Spoiler: The image has the author’s name.

So after a quick read here and there, I sat and turned off the lamp in my office. I know how it feels to get low ratings on a book, it hurts, but it’s that hurt that makes you a writer. It’s like that first rejection letter. After the first twenty, they make that one acceptance look like a bright light at the end of the tunnel. But what if you just forged all those acceptance letters and then used that to get your writing career further?

I say, read something because you know the author and if you don’t know them, look them up. Dont rely on reviews. There are certain people I don’t read because they are jackasses and I wouldn’t have known that until I contacted them (I don’t read anything under the Trestle Press publication).

But I will read anything by Paul D. Brazil (helluva a guy), B. R. Stateham (he was a grump the first time I talked to him, great guy now 🙂 ), Julia Madeleine (she write’s great stuff), K. A. Laity (the funniest and friendliest of all the writers, and she writes here at A Knife And A Quill. So maybe I’m kissing up, sue me.) Heath Lowrance (By far the shiniest of the hidden gems out there) and the list goes on. They are also not afraid of giving anything out for free, or a $1 for charity. I read them because the are great and good people and even they have a 1 or 2 star review out there, even Stephen King has plenty of 1’s and 2’s out there .

Review: Róisín Dubh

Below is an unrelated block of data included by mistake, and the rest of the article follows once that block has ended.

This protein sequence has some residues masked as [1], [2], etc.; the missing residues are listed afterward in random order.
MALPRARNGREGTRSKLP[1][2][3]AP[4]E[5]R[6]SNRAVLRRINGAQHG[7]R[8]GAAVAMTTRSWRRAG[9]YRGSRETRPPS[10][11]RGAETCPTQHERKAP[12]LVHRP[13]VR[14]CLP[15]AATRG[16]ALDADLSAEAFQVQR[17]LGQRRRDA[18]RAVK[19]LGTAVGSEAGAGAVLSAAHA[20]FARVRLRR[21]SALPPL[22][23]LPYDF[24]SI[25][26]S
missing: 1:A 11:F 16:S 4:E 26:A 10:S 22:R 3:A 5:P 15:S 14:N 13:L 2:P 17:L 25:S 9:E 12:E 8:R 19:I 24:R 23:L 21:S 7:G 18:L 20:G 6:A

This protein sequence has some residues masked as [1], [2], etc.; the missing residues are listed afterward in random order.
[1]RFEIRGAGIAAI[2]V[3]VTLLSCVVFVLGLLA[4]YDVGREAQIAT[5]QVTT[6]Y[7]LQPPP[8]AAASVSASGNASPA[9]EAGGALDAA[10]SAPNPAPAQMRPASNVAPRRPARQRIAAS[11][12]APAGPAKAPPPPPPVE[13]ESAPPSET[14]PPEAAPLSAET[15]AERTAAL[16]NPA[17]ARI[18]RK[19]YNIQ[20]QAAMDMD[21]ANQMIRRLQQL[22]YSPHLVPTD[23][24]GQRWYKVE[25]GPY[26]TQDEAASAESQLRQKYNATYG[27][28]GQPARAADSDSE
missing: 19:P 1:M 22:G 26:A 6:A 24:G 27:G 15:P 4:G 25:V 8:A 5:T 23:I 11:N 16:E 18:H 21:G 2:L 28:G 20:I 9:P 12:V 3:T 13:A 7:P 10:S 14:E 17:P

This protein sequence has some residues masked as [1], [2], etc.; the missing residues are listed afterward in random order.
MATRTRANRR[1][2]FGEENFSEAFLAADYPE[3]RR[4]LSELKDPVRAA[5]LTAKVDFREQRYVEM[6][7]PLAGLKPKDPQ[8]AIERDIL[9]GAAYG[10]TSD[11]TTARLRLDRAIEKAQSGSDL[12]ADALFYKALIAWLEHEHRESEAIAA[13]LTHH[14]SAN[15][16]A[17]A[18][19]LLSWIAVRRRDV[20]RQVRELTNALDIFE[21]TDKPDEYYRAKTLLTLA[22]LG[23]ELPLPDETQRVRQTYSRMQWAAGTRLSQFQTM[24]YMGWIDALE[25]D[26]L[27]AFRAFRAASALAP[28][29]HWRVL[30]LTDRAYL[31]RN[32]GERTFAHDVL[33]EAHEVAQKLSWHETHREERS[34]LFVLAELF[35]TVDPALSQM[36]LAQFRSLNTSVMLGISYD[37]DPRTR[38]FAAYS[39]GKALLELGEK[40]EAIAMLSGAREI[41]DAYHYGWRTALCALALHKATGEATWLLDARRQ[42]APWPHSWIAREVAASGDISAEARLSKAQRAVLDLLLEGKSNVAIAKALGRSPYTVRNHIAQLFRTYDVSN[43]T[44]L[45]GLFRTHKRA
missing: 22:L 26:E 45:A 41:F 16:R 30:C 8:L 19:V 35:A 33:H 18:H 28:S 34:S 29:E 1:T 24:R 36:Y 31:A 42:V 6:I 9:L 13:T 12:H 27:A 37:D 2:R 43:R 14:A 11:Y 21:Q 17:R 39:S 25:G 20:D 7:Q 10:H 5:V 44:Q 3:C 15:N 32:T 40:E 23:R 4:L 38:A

by K. A. Laity

I know a lot of Irish folks who get a little tired of seeing outsiders plunder their mythology without careful study, so it’s a delight to be able to share a new comic series that digs into the darkness of Irish myths for some grand storytelling. Rósín Dubh is an original graphic novel from Atomic Diner, the publisher of Irish titles such as Freakshow and Atomic Rocket Group 66.

The team includes:

Story: Rob Curley and Maura McHugh
Script: Maura McHugh
Covers and Lettering: Stephen Byrne
Art: Stephen Byrne (Issues 2 & 3)
Stephen Daly (Issue 1)

Synopsis: It’s 1899, and the cusp of a new century in Ireland. 18-year-old Róisín Sheridan harbours ambitions to become a rival of the magnificent English actress Ellen Terry, if she can persuade her father that a career on the stage is ladylike. Her plans are destroyed one horrific evening when she and her parents are viciously attacked by Abhartach: a neamh-mairbh who has been released after 1,400 years in the ground. To survive and seek revenge Róisín must take up a new calling, one determined by ancient Gods whose agendas are not clear, and which will place her entire existence in jeopardy.

Review: The story grabs you from the start, flipping back and forth between Róisín and her parents inside a coach and the wild hunt going on outside in the black night. We get the bloody back story of the Abhartach, who sought ever darker means to gain power and paid the price by becoming a monster: neamh-mairbh means ‘half dead’. Although the people got together to subdue him for centuries, there are always those who seek out that kind of power and release it once more into the world. Róisín and her family pay the price of that release — and she gets a harsh introduction to the supernatural history of the Abhartach and his blood-thirsty ways. In the second issue, Róisín returns from the dark journey into the west with new gifts: a sword, a cloak and a hooded crow Fainche who will guide her. The art thrusts you into a moody world, almost Mignola-esque in its noirish tones but identifiably Irish in its sensibilities. The pacing of the story grips you immediately and rips right along. Good stuff — I’m counting down the days to the next issue.